Anzia Yezierska: “America and I”

See image credit below.

See image credit below.

Every American has heard stories of Eastern European and Southern European immigration to the United States in the late nineteenth and early twentieth centuries. Indeed, I’m sure that many StoryWeb readers are descended from those immigrants.

The stories are legion, the images unforgettable. Without a doubt, every American needs to visit Ellis Island at least once. (If you’re going for the first time, plan to spend the entire day. There is so much to see, touch, feel, explore – and so many, many stories to hear as you listen to the headphones on your self-guided tour.)

Likewise, everyone should make it a point to visit the Tenement Museum at 97 Orchard Street on the Lower East Side of Manhattan. This outstanding, award-winning museum was created when construction workers uncovered a boarded-up, untouched tenement building. The tenement was home to nearly 7,000 immigrants. Visitors to the museum tour the four apartments, each telling the story of a different family who actually lived in the building. Neighborhood walking tours and “Tenement Talks” are also available.

Another source for learning the powerful history of immigration, tenements, and sweatshops is Ric Burns’s series New York: A Documentary Film. You’ll find episodes 3 and 4 especially relevant.

All of these resources are great ways to learn about immigration, but this week I want to pay homage to one particular immigrant: writer Anzia Yezierska, who hailed from Russian Poland. Born in the 1880s, Yezierska immigrated with her Jewish family to the United States in the early 1890s. Her 1923 essay, “America and I,” tells the story of her struggle to move beyond working as a domestic servant and as a shirtwaist maker in sweatshops to working with her “head.”

When she goes to a vocational counselor, she is told that she should become the best shirtwaist maker she can be and slowly rise from job to job. But she counters with, “I want to do something with my head, my feelings. All day long, only with my hands I work.” Yezierska feels she is “different,” that she has more to offer.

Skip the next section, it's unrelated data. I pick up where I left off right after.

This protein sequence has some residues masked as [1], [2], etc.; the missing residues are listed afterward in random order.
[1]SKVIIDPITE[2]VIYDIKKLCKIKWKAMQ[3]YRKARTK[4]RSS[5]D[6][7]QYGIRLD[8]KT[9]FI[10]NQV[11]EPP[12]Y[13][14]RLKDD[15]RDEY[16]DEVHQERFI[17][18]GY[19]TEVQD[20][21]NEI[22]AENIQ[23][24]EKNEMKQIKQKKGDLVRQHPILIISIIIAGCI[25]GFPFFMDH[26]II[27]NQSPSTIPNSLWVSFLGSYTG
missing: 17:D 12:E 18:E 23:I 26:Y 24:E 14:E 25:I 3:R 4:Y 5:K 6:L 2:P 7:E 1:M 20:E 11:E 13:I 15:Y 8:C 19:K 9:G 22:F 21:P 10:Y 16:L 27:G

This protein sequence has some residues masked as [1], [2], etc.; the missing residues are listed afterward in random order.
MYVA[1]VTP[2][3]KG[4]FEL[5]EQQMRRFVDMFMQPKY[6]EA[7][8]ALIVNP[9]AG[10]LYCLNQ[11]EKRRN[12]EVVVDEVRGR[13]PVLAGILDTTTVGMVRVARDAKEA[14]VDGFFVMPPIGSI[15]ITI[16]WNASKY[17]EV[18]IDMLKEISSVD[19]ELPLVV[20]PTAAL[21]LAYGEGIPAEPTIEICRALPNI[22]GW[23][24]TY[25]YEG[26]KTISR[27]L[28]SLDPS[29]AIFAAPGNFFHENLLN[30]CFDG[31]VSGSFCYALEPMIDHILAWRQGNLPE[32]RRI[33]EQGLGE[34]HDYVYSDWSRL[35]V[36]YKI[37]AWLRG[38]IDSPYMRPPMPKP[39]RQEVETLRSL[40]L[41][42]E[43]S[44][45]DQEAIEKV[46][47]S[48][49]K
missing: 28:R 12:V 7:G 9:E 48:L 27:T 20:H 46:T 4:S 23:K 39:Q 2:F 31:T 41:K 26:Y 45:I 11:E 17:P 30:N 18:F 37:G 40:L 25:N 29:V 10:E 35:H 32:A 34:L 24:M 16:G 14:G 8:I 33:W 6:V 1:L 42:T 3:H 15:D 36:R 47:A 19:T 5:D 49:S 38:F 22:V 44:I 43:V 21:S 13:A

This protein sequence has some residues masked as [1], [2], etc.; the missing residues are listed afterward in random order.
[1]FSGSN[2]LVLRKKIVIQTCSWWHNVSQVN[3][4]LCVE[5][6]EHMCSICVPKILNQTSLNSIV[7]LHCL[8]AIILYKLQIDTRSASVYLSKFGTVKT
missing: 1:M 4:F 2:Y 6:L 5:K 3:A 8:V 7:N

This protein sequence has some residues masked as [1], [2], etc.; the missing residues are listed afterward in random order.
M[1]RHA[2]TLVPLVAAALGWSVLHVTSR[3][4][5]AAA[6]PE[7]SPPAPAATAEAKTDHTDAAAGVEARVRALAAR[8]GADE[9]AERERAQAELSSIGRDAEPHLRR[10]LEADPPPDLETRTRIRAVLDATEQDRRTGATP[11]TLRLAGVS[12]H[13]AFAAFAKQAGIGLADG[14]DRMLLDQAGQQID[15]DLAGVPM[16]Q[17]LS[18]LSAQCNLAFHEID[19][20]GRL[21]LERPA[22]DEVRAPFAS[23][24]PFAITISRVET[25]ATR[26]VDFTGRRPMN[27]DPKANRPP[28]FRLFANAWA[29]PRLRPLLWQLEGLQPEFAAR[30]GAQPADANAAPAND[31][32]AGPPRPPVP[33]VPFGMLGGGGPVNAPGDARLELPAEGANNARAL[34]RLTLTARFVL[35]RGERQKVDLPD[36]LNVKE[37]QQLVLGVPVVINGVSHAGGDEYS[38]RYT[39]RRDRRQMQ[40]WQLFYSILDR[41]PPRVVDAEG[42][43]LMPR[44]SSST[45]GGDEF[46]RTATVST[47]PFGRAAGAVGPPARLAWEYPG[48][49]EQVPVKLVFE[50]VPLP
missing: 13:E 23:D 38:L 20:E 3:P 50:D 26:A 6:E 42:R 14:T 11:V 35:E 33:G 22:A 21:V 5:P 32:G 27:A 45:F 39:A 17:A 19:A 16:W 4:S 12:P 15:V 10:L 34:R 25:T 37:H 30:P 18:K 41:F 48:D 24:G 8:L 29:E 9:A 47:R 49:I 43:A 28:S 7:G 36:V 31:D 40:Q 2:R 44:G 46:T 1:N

Ultimately, Yezierska was able to work with her head, her feelings. She mastered the English language and began to write novels, short stories, and autobiographical essays. As works like “America and I” demonstrate, she wrote in a dialect of Yiddish-flavored English. We hear the Russian immigrant: she comes through on the page.

Like many others, I have often bemoaned the plight of the immigrants who flooded through Ellis Island, crowded into the tenements of the Lower East Side, and toiled in sweatshops like the Triangle Shirtwaist Factory (the site of one of the deadliest industrial accidents in American history). How wretched their lives must have been, I have thought more than once.

But a dear friend who is descended from Italian immigrants to New York tells me that he thinks the immigrants were quite successful. In just two generations, his family moved out of the Lower East Side to Little Italy in the Bronx and then to White Plains, New York. Their great-grandson is now a professor at a liberal arts college in New York City. Such rapid success is, to my friend, mind-boggling!

If you want to hear firsthand what the journey was like for one immigrant, be sure to read Anzia Yezierska’s essay “America and I.” You can read the short essay online – or buy the collection How I Found America, which includes the essay. If you’re ready to read more of Yezierska’s writing, you’ll definitely want to check out her 1925 novel, The Bread Givers, widely considered to be her masterpiece.

You might also want to explore a bit of Yezierska’s biography. She ended up earning a scholarship to Columbia University and was later involved in a romantic relationship with Columbia professor John Dewey. You can read about their relationship in Love in the Promised Land: The Story of Anzia Yezierska and John Dewey. Yezierska’s only child, Louise Levitas Henriksen, wrote a biography of her mother, Anzia Yezierska: A Writer’s Life. In From Hester Street to Hollywood: The Life and Work of Anzia Yezierska, biographer Bettina Berch looks at Yezierska’s written works as well as her work as a screenwriter for Hollywood. An excellent student paper, “Anzia Yezierska: Being Jewish, Female, and New in America,” Is a great (and short!) introduction to Yezierska and her work. Other useful overviews of Yezierska and her work can be found at Jewish Women’s Archive and My Jewish Learning.

Listen:Listen as I read Anzia Yezierska’s essay “America and I” in its entirety. The clip runs 31 minutes. You can follow along here.

Image Credit: Anzia Yezierska,